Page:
Download and subscribe with: 

iTunes     Libsyn     Stitcher 

Episode 21: Inauguration

     The presidential inauguration is a tradition inherited from the Ancient Romans. The word "inauguration" is rooted in "augury," the Ancient Roman practice of interpreting omens based on the flight patterns of birds. Over the course of today's episode, we discuss how this unlikely religious tradition gave us the sense of "inauguration" used today. 

Subscribe with:

iTunes     Stitcher     Libsyn   

Episode 20: Letter C

The letter C has split personalities. Sometimes it has a hard "K" sound, sometimes it has a soft "S" sound, and some other times, it's a part of letter combinations whose pronunciations vary from word to word. The cause of these split personalities is rooted in a complicated history, both in the writing and pronunciation of the letter. Today's episode explores the longterm evolution of "C" from its origins in ancient Phoenicia to its role in Modern English. 

Download and Subscribe:

iTunes      Libsyn     Stitcher

Episode 19: Tea

There are two main etymological categories for "tea": te-derived and cha-derived. Both are ultimately derived from different dialects of Chinese. Based on the geographical distribution of these two etymological categories, we can learn a lot about the history of the tea trade itself. The etymology of "tea" in any language is an indication of who was trading with whom.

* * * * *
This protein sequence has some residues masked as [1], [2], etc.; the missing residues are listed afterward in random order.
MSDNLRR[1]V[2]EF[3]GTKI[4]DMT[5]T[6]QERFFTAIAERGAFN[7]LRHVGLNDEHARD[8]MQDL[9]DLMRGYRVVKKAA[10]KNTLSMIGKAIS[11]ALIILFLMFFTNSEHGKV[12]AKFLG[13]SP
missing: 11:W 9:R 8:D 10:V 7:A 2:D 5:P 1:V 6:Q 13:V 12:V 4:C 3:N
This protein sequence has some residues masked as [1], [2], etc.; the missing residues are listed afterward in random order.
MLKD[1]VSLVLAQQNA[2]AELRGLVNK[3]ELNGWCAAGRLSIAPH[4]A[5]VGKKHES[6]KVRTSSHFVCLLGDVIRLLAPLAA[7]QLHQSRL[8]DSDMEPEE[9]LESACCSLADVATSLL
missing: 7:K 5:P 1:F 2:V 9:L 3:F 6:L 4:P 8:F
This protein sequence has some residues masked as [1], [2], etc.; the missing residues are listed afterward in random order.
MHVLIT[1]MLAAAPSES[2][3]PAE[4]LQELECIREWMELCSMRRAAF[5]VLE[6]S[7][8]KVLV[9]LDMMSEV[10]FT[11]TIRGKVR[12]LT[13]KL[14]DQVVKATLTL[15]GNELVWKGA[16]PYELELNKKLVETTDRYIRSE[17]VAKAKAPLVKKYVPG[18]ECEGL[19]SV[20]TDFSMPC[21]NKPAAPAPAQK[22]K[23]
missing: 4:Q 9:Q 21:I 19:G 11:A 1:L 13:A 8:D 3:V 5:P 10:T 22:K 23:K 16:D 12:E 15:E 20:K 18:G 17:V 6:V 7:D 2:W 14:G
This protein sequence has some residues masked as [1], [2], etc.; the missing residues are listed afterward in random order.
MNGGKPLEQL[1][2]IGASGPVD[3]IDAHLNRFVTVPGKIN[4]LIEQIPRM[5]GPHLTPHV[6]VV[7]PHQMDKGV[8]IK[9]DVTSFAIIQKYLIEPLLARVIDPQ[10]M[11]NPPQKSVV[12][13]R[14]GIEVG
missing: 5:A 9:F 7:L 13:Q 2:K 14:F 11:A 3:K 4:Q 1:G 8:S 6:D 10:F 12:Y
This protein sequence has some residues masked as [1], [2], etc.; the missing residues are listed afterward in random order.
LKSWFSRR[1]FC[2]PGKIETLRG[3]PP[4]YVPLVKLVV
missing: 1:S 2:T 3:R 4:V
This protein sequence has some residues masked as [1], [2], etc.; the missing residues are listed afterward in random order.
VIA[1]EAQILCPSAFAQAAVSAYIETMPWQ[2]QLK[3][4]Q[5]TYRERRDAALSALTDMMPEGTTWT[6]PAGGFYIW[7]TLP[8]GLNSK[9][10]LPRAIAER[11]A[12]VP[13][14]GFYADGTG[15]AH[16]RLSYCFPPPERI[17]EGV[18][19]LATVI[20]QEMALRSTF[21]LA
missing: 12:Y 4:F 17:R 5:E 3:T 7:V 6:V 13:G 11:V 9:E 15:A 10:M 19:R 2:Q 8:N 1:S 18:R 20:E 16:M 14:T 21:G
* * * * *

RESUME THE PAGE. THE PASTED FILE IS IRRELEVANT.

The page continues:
Download and subscribe with:

iTunes     Stitcher     Libsyn 

Episode 18: Culture

According to literary critic Raymond Williams, "culture" is "one of two or three most complicated words in the English language." After putting this episode together, I couldn't agree more. "Culture" is really many words rolled into one. Today's narrative traces the word's unexpected origins as a farming term to its anthropological usage today. Along the way, we'll encounter and explore many different opinions about what culture is.

Download and Subscribe with:

iTunes     Libsyn     Stitcher